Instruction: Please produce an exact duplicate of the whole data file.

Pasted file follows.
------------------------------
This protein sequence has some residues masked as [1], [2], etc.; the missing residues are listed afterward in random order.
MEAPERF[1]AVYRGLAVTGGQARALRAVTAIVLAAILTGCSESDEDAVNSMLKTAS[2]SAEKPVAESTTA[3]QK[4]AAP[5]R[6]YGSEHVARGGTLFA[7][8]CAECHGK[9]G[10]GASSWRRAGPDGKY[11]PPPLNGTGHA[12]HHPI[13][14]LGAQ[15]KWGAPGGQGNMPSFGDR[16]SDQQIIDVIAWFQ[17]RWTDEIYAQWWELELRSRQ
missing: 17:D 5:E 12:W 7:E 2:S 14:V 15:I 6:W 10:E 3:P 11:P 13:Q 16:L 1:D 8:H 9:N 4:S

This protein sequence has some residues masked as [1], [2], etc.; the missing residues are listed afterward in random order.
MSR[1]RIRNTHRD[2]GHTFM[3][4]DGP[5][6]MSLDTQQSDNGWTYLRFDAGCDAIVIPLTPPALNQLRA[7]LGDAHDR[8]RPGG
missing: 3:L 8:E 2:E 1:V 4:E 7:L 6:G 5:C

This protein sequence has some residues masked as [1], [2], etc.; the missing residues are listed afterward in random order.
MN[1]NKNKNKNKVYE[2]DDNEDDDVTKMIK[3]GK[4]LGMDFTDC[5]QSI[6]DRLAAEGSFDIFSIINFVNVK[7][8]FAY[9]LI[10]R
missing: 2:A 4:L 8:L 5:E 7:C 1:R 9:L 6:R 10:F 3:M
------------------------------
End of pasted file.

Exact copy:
This protein sequence has some residues masked as [1], [2], etc.; the missing residues are listed afterward in random order.
MEAPERF[1]AVYRGLAVTGGQARALRAVTAIVLAAILTGCSESDEDAVNSMLKTAS[2]SAEKPVAESTTA[3]QK[4]AAP[5]R[6]YGSEHVARGGTLFA[7][8]CAECHGK[9]G[10]GASSWRRAGPDGKY[11]PPPLNGTGHA[12]HHPI[13][14]LGAQ[15]KWGAPGGQGNMPSFGDR[16]SDQQIIDVIAWFQ[17]RWTDEIYAQWWELELRSRQ
missing: 17:D 5:E 12:W 7:E 2:S 14:V 15:I 6:W 10:E 3:P 11:P 13:Q 16:L 1:D 8:H 9:N 4:S

This protein sequence has some residues masked as [1], [2], etc.; the missing residues are listed afterward in random order.
MSR[1]RIRNTHRD[2]GHTFM[3][4]DGP[5][6]MSLDTQQSDNGWTYLRFDAGCDAIVIPLTPPALNQLRA[7]LGDAHDR[8]RPGG
missing: 3:L 8:E 2:E 1:V 4:E 7:L 6:G 5:C

This protein sequence has some residues masked as [1], [2], etc.; the missing residues are listed afterward in random order.
MN[1]NKNKNKNKVYE[2]DDNEDDDVTKMIK[3]GK[4]LGMDFTDC[5]QSI[6]DRLAAEGSFDIFSIINFVNVK[7][8]FAY[9]LI[10]R
missing: 2:A 4:L 8:L 5:E 7:C 1:R 9:L 6:R 10:F 3:M